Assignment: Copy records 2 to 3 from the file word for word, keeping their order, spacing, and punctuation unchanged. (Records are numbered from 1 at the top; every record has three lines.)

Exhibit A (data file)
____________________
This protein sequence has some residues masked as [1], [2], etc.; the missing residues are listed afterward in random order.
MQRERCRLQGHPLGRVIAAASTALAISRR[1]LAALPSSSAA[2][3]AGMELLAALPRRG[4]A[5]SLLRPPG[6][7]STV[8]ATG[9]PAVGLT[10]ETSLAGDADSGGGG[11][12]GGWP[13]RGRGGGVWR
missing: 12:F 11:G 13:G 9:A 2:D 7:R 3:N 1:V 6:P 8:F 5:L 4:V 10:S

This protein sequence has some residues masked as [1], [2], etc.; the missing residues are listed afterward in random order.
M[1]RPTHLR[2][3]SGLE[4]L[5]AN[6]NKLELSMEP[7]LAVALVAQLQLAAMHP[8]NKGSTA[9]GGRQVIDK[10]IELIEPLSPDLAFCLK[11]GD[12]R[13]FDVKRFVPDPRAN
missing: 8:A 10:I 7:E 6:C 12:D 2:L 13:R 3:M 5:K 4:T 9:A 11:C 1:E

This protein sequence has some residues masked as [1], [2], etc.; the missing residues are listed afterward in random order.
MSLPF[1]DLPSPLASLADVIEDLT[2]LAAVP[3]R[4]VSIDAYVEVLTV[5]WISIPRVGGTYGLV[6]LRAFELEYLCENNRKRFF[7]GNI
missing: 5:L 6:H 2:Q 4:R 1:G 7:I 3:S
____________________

This protein sequence has some residues masked as [1], [2], etc.; the missing residues are listed afterward in random order.
M[1]RPTHLR[2][3]SGLE[4]L[5]AN[6]NKLELSMEP[7]LAVALVAQLQLAAMHP[8]NKGSTA[9]GGRQVIDK[10]IELIEPLSPDLAFCLK[11]GD[12]R[13]FDVKRFVPDPRAN
missing: 8:A 10:I 7:E 6:C 12:D 2:L 13:R 3:M 5:K 4:T 9:A 11:C 1:E

This protein sequence has some residues masked as [1], [2], etc.; the missing residues are listed afterward in random order.
MSLPF[1]DLPSPLASLADVIEDLT[2]LAAVP[3]R[4]VSIDAYVEVLTV[5]WISIPRVGGTYGLV[6]LRAFELEYLCENNRKRFF[7]GNI
missing: 5:L 6:H 2:Q 4:R 1:G 7:I 3:S